In the distance, wedding bells meld into the high-pitched chorus of gulls and lapwings down on the lagoons, and the sight of the Norman church tower is just visible over the tangle of willows and rustling reeds.
This is Fishlake Meadows, a roughly 270-acre expanse of wetland just north of my hometown of Romsey in Hampshire. Continue reading →
With their chief Paul O’Donoghue still closing his ears and saying they’ll be applying for a license in two months, this leaves a team you could probably all fit in my Peugeot 107. So what went wrong? Continue reading →
Well the beavers are out now, and so comes the conclusion of my short blog series for Cornwall Wildlife Trust. Blogs are likely to be a bit quiet for a few weeks while my Masters project takes priority, so why not while away the time with the complete ‘box-set’:
Today’s guest post comes from Derek Gow. Derek is an ecologist, farmer and specialist in reintroducing native species; he pioneered the captive breeding and reintroduction of water voles almost 20 years ago, is a key player in the return of beavers to Britain, and is currently working on projects to reinstate white storks to our countryside.
I have been lucky to work on Derek’s farm and field projects over the last few years, and recently he wrote the below speech for a Wildlife Trusts event. Keen to spread the message to a wider audience, I was happy to post it on his behalf.
Me and so many other young people are at a crossroads as we seek to spend the rest of our lives in nature conservation. How can we attempt to haul up the boat if it is already sinking? What follows is a plea to do better, think better, and to never give in.Continue reading →
Recently I’ve been proud to be involved in the online presence of the Cornwall Beaver Project – a fenced beaver trial managed by Cornwall Wildlife Trust and Woodland Valley Farm, that will not only build on existing work in demonstrating the animals’ effect on ecology and hydrology, but showcase them to rural communities and exemplify the benefit they can bring to our landscapes.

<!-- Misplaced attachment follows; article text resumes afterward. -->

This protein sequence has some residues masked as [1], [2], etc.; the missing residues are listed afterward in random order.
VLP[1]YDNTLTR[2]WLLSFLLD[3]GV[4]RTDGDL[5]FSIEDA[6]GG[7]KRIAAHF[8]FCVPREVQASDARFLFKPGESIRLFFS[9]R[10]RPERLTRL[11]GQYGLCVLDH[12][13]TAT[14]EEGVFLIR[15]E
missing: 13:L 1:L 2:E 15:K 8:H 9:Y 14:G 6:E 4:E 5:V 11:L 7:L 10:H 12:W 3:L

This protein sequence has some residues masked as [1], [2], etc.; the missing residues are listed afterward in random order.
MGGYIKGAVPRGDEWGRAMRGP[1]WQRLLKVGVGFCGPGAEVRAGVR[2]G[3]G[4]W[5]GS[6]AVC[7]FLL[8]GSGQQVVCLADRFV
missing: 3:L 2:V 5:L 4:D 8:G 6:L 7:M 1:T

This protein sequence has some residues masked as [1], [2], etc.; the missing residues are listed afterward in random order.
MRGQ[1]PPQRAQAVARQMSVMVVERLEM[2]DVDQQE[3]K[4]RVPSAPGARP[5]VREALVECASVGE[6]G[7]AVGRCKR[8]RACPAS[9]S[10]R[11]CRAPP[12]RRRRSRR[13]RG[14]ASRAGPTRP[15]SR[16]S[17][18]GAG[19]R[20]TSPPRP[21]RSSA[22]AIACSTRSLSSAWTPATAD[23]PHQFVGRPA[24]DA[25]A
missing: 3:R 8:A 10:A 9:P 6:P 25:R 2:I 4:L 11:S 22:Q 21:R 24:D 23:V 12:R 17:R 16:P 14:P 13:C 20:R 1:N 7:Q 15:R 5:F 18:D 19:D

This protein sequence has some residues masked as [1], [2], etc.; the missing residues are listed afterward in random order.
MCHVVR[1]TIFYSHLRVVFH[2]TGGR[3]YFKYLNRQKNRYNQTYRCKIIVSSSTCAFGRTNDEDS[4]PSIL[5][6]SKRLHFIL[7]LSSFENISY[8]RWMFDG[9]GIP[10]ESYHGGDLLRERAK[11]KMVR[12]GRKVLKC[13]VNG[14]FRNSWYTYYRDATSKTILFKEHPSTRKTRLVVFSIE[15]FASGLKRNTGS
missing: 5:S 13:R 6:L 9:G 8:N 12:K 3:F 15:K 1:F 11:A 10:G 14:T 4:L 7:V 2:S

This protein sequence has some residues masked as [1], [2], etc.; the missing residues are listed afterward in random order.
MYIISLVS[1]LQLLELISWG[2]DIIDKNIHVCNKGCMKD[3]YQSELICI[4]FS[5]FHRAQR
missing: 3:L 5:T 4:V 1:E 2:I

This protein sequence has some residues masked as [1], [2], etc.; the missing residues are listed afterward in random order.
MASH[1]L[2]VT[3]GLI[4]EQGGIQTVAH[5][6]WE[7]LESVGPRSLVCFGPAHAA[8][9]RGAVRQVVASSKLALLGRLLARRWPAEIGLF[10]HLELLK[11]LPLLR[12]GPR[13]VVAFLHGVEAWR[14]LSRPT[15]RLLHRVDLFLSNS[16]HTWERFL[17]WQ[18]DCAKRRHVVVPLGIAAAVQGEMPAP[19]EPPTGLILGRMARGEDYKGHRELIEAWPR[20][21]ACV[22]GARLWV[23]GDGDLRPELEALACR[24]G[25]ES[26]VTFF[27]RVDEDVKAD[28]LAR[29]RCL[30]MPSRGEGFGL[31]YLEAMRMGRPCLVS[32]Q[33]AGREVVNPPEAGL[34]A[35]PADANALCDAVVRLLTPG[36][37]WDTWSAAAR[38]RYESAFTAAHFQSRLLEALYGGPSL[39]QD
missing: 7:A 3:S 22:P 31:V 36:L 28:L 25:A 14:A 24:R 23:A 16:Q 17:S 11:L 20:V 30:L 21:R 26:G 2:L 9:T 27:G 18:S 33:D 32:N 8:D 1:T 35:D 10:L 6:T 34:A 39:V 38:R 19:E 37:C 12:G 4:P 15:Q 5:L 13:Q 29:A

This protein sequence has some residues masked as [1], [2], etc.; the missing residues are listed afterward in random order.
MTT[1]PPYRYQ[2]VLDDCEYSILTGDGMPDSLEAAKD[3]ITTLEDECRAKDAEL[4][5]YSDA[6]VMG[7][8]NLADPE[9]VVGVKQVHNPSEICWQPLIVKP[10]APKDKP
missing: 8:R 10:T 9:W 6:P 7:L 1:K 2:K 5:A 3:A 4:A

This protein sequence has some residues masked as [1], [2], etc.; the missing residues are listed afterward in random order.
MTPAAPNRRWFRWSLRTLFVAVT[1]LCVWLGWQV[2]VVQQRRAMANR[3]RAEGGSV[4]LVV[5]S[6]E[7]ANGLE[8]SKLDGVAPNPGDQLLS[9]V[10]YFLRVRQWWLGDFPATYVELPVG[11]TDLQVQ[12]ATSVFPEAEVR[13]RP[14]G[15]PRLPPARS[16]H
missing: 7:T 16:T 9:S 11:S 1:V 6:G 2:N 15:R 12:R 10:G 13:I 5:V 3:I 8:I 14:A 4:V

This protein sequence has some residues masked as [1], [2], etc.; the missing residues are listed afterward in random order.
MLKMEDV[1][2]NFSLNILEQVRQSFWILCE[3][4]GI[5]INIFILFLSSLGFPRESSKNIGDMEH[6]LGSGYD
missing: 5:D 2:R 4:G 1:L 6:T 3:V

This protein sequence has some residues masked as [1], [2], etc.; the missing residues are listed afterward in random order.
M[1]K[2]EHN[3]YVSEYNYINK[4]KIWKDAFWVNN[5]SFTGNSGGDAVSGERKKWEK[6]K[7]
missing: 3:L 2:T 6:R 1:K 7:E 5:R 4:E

You can read my first two blogs for the project here:
“Why should I join twitter?” Ask a decreasing number of vaguely internet-literate wildlife conservationists. Well, for one you can get involved in rather lively twitter discussions, and nothing’s surer to hit off a reaction like a magnesium-burning demonstration in a school teaching lab then a rewilding debate.
One such event happened this weekend gone, and it was a cracker. It was cracked off with this tweet from Miles King, itself in response to a statement from the Countryside Alliance: Continue reading →
Bullfinch male. Photo by Ben Porter – visit his website here.
The April shift is well under way, and what begun as a gentle segueing of the season in from the winter – the first snowdrop, the first trill of a chiffchaff – has now descended into a full blown rush to get the important business of the propagation of genes underway.
The normally skulking, introverted wren is now singing as loud as he can from exposed perches, zipping from each one in a chocolate flash. In defence of his nesting territory, he zips out a high-pitch rant with his stumpy wings flapping vehemently by his side, like a tiny man trying to egg on someone clearly too big for him. A pair of long-tailed tits preen lichen-encrusted branches for nesting material with the air of browsing weekend shoppers, daintily selecting suitable clumps of green fluff while twittering away to each other contentedly.
The blackthorn blossom is in riot. Branches that appeared foreboding all winter, seen only by dagger-like thorns and worn bark, have now, like Tom Waits transforming into Marilyn Monroe, exploded into a glorious white bouquet. Continue reading →